Fact or fiction: the power of communities with knowledge of their pasts | Wed Dec 18 14:00:00 | Room 739
What are the benefits of local communities being involved in public archaeology and caring for heritage – and to whom? We welcome 10-minute position papers that promote or critique how publics are empowered and/or enriched by a knowledge of, and engagement with, the past – and how these relate to local, regional and national identity. Position papers should respond to one or more of the following prompts – or raise their own (related to the theme!):
- Does knowledge of the past give communities power, add to notions of identity and cultural heritage – or if not, what is community archaeology for?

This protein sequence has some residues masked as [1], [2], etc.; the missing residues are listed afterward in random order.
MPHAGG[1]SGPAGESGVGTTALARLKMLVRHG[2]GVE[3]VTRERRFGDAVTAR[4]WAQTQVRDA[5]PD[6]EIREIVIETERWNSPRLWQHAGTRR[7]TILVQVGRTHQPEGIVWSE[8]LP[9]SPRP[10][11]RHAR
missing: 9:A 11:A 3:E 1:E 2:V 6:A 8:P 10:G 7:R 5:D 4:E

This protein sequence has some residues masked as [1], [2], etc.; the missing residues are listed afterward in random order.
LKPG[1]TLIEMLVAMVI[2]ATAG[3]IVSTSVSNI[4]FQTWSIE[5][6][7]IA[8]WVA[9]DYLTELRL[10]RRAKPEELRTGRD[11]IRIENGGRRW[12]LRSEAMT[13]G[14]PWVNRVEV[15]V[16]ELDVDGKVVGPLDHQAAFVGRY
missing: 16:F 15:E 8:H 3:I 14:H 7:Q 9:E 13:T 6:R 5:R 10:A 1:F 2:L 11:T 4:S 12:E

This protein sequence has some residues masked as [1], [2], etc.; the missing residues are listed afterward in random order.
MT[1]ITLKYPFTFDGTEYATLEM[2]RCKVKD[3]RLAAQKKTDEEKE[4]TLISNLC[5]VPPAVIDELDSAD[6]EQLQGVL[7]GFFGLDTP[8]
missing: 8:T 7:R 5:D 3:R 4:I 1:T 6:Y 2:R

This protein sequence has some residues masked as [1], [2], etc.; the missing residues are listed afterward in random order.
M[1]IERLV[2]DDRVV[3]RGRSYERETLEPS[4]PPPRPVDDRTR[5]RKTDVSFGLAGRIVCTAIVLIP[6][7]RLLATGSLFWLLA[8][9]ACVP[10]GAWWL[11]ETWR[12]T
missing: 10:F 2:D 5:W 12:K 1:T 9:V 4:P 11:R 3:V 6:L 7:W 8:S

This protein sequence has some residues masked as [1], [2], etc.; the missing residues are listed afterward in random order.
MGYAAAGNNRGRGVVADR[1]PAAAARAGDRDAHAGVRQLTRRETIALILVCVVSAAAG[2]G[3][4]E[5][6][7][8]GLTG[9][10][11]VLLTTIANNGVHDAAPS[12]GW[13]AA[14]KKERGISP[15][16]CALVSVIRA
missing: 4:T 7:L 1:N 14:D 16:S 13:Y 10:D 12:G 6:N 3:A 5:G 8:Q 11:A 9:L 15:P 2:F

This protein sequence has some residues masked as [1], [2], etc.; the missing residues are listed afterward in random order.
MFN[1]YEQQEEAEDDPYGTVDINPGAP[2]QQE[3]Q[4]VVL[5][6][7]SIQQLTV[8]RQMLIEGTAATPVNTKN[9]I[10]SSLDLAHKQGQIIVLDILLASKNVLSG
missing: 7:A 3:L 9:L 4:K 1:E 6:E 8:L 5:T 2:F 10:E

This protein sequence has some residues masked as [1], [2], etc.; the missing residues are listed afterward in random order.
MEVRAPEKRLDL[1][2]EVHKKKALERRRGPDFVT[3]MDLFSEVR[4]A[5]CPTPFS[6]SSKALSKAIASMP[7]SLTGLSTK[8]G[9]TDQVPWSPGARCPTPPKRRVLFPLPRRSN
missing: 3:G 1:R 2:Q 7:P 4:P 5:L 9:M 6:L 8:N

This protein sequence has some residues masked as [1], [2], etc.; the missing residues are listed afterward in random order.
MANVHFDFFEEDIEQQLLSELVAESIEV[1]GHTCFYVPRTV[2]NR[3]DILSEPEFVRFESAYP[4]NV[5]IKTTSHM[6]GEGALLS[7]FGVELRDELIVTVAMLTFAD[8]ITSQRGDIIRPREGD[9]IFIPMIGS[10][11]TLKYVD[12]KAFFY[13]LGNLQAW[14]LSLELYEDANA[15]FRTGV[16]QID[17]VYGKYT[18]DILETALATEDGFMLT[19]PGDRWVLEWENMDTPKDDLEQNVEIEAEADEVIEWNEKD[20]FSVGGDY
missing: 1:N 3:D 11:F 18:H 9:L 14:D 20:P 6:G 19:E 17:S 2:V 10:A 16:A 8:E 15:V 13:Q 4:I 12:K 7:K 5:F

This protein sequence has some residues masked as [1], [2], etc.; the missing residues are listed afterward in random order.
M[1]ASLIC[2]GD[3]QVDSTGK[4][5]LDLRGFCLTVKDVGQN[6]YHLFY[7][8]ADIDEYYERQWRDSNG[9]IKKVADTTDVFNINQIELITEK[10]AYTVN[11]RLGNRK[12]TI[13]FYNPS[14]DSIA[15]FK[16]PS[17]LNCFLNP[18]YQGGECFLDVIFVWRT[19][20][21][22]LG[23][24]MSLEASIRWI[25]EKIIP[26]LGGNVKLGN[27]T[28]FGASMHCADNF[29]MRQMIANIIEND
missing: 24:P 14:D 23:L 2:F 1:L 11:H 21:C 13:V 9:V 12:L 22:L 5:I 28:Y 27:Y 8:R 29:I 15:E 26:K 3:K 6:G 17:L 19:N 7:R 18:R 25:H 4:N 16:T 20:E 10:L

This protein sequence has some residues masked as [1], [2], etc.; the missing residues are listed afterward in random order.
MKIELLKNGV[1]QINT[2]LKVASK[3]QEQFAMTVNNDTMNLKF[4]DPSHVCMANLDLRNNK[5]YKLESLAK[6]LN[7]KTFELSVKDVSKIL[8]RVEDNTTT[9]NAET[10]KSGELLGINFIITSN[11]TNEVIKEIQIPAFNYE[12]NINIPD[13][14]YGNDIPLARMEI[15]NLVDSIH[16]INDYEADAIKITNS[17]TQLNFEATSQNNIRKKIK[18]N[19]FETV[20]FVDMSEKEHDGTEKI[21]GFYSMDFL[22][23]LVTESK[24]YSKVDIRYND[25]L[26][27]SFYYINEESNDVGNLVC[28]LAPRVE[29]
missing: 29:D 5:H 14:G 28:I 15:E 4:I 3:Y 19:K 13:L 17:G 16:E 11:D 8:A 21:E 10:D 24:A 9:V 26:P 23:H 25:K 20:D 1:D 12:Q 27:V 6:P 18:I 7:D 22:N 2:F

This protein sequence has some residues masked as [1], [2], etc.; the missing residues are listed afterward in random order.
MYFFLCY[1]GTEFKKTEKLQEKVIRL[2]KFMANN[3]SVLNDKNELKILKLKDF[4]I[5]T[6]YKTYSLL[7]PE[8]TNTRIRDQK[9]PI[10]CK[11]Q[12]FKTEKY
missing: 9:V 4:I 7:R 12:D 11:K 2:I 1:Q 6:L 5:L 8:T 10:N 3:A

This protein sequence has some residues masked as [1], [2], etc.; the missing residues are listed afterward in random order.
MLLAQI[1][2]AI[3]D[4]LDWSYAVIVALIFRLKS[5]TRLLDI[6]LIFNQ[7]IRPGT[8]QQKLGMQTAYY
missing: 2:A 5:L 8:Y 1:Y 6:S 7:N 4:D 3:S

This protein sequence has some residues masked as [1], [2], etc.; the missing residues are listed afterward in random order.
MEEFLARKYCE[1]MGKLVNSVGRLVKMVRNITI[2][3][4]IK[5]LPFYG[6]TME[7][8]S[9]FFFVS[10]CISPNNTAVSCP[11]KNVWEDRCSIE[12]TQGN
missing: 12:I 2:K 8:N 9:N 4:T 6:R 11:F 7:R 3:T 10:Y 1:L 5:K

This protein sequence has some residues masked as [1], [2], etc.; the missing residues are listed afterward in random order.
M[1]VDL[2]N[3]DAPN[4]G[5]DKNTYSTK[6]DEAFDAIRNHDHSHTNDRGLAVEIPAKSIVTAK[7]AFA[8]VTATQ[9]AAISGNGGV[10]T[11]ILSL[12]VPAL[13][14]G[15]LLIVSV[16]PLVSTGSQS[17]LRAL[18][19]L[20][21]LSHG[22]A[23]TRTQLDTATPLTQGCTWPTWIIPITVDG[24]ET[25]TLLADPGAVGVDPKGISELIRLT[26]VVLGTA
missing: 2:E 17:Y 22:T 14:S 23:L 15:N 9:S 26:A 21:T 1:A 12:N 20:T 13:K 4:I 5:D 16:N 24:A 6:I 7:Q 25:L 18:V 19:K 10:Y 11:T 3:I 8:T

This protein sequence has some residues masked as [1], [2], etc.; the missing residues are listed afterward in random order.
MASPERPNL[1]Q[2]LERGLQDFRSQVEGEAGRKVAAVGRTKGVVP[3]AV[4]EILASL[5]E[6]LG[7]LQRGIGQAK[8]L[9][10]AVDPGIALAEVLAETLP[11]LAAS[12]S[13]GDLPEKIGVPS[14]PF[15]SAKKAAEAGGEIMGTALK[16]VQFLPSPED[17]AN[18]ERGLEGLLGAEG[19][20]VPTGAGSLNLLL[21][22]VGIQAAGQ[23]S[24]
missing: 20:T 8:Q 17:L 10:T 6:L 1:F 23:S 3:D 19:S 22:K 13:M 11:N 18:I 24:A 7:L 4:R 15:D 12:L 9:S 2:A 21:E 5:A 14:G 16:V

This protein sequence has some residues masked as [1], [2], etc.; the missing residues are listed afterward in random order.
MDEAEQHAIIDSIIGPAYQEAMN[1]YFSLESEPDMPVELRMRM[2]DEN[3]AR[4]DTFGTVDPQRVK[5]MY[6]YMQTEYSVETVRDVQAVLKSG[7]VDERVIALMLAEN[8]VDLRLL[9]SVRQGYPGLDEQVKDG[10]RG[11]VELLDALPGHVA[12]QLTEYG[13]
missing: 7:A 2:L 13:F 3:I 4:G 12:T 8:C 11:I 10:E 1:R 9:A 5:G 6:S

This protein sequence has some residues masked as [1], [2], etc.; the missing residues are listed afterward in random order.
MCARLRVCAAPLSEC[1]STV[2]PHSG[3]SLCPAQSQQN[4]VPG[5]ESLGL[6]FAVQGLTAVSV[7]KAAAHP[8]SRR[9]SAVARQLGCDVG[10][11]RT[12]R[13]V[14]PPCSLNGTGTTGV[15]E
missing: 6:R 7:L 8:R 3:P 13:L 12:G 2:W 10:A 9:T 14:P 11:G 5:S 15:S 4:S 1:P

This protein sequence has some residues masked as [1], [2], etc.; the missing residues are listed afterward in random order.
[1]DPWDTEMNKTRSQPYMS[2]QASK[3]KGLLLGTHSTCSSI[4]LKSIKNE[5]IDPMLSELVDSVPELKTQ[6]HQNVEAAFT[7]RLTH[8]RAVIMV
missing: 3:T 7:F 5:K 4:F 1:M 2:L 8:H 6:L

- How do we measure the impact of an intangible feeling of place, identity or general wellbeing that results from a ‘successful’ community project – should we even try?
- Should these questions be our concern as archaeologists, if the ‘prime directive’ is the excavation and understanding of a site, with preservation by record or in-situ?
- Are such outcomes for other disciplines to study once the trenches are backfilled and the info-boards are in place?
- Where would this stance leave the HLF model of funding community projects?
- Has this financial model driven the situation too far in favour of assumed outcomes and impact?
14:00 | David Jennings, University of York